BANGKOK - World stocks cooled off Monday as some investors sold shares to lock in profits following recent rallies.
Stocks in Hong Kong, Australian and elsewhere surged last week after U.S. lawmakers passed a bill to avoid a combination of government spending cuts and tax increases that have come to be known as the "fiscal cliff." Japan's Nikkei 225 got an additional boost from the yen's steady retreat against the dollar.
"It just seems like markets are entering a consolidation phase after recent gains," Stan Shamu, market strategist at IG Markets in Melbourne, said in a market commentary.
In early European trading, Britain's FTSE 100 fell 0.2 per cent to 6,078.31. Germany's DAX was down nearly 0.2 per cent to 7,764.5.6 and France's CAC-40 lost less than 0.1 per cent to 3,727.71.
Wall Street appeared headed for losses ahead of the opening bell. Dow Jones futures fell marginally to 13,342 while S&P 500 futures lost less than 0.1 per cent to 1,457.
It was a similar refrain earlier in Asia. The Nikkei in Tokyo fell 0.8 per cent to close at 10,599.01.
The Hong Kong Hang Seng was nearly unchanged at 23,329.75. South Korea's Kospi lost less than 0.1 per cent to 2,011.25. Benchmarks in Singapore and Taiwan fell while mainland Chinese shares rose.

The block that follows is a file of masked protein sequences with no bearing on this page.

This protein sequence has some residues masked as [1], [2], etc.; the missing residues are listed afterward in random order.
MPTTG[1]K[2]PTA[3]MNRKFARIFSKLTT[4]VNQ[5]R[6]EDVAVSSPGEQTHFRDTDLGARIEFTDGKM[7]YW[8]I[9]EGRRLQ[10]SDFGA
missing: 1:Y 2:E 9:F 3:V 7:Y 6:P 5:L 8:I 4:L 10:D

Weakness in Australian's resource sector sent the S&P/ASX 200 in Sydney 0.1 per cent lower to 4,717.30. Mining giant Rio Tinto Ltd. fell 1.7 per cent. Newcrest Mining lost 1.2 per cent.
South Korean and Taiwanese companies that were fined by China last week for fixing prices of LDC display screens saw their stocks tumble Monday. Taiwan's AU Optronics Corp. fell 5.1 per cent. HannStar Display Corp. fell 4.7 per cent. South Korea's LG Display fell 2.6 per cent.
The display-manufacturing arms of Samsung Electronics Co. and LG Electronics Inc., along with four Taiwanese companies, were ordered to pay 144 million yuan ($22.8 million) in penalties plus repayment to Chinese customers and other charges. The action by China follows a crackdown on the industry by the U.S. and Europe.
Nearly all the world's mobile phones and personal computers are assembled in China, making it a major market for display screens and other components imported from South Korea, Taiwan and other Asian economies.
On Friday, the U.S. Labor Department said employers added 155,000 jobs in December, showing that hiring held up during the tense fiscal negotiations in Washington. It also said hiring was stronger in November than first thought. The unemployment rate held steady at 7.8 per cent.
Benchmark oil for February delivery fell 49 cents to $92.61 per barrel in electronic trading on the New York Mercantile Exchange. The contract rose 17 cents to close at $93.09 in New York on Friday.
In currencies, the euro fell to $1.3025 from $1.3072 late Friday in New York. The dollar dropped to 87.76 yen from 88.13 yen.
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